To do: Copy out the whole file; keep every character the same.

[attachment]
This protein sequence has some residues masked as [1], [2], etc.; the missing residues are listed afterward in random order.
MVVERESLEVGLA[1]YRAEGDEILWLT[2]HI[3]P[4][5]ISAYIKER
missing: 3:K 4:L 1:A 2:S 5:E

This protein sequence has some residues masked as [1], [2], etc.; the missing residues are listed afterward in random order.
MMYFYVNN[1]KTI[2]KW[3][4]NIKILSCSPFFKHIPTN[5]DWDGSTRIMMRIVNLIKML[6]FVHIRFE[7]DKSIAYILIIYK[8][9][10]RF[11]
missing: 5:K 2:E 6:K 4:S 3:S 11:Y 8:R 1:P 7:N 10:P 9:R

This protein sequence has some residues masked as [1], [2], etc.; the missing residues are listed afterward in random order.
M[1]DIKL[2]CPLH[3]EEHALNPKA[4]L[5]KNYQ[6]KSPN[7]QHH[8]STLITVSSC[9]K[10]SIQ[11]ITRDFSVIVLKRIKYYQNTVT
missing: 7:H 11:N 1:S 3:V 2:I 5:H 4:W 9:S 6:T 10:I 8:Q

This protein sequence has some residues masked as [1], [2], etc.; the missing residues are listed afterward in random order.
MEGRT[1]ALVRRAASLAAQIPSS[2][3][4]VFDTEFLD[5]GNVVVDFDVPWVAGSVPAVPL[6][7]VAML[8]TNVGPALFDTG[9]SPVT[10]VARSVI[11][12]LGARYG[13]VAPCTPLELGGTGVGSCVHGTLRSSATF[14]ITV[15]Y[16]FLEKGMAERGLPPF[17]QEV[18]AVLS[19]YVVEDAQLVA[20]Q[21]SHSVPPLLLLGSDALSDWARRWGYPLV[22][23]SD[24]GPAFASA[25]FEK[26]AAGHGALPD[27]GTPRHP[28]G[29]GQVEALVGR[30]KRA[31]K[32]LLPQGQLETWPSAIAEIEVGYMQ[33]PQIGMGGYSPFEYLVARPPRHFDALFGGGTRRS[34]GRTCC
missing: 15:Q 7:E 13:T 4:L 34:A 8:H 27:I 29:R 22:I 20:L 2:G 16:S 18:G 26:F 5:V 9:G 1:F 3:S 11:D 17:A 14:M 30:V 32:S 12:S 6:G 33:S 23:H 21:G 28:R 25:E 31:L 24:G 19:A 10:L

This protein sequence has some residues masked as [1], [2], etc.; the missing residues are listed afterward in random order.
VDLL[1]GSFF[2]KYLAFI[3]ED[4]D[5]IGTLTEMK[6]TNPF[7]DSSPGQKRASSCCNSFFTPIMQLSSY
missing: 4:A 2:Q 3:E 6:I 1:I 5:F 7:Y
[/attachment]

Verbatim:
This protein sequence has some residues masked as [1], [2], etc.; the missing residues are listed afterward in random order.
MVVERESLEVGLA[1]YRAEGDEILWLT[2]HI[3]P[4][5]ISAYIKER
missing: 3:K 4:L 1:A 2:S 5:E

This protein sequence has some residues masked as [1], [2], etc.; the missing residues are listed afterward in random order.
MMYFYVNN[1]KTI[2]KW[3][4]NIKILSCSPFFKHIPTN[5]DWDGSTRIMMRIVNLIKML[6]FVHIRFE[7]DKSIAYILIIYK[8][9][10]RF[11]
missing: 5:K 2:E 6:K 4:S 3:S 11:Y 8:R 1:P 7:N 10:P 9:R

This protein sequence has some residues masked as [1], [2], etc.; the missing residues are listed afterward in random order.
M[1]DIKL[2]CPLH[3]EEHALNPKA[4]L[5]KNYQ[6]KSPN[7]QHH[8]STLITVSSC[9]K[10]SIQ[11]ITRDFSVIVLKRIKYYQNTVT
missing: 7:H 11:N 1:S 3:V 2:I 5:H 4:W 9:S 6:T 10:I 8:Q

This protein sequence has some residues masked as [1], [2], etc.; the missing residues are listed afterward in random order.
MEGRT[1]ALVRRAASLAAQIPSS[2][3][4]VFDTEFLD[5]GNVVVDFDVPWVAGSVPAVPL[6][7]VAML[8]TNVGPALFDTG[9]SPVT[10]VARSVI[11][12]LGARYG[13]VAPCTPLELGGTGVGSCVHGTLRSSATF[14]ITV[15]Y[16]FLEKGMAERGLPPF[17]QEV[18]AVLS[19]YVVEDAQLVA[20]Q[21]SHSVPPLLLLGSDALSDWARRWGYPLV[22][23]SD[24]GPAFASA[25]FEK[26]AAGHGALPD[27]GTPRHP[28]G[29]GQVEALVGR[30]KRA[31]K[32]LLPQGQLETWPSAIAEIEVGYMQ[33]PQIGMGGYSPFEYLVARPPRHFDALFGGGTRRS[34]GRTCC
missing: 15:Q 7:E 13:T 4:L 34:A 8:H 27:I 29:R 22:I 20:L 2:G 16:S 18:G 26:F 5:V 9:G 1:F 3:S 11:D 17:A 14:M 30:V 32:S 12:S 6:G 33:S 23:H 21:G 28:R 25:E 31:L 24:G 19:A 10:L

This protein sequence has some residues masked as [1], [2], etc.; the missing residues are listed afterward in random order.
VDLL[1]GSFF[2]KYLAFI[3]ED[4]D[5]IGTLTEMK[6]TNPF[7]DSSPGQKRASSCCNSFFTPIMQLSSY
missing: 4:A 2:Q 3:E 6:I 1:I 5:F 7:Y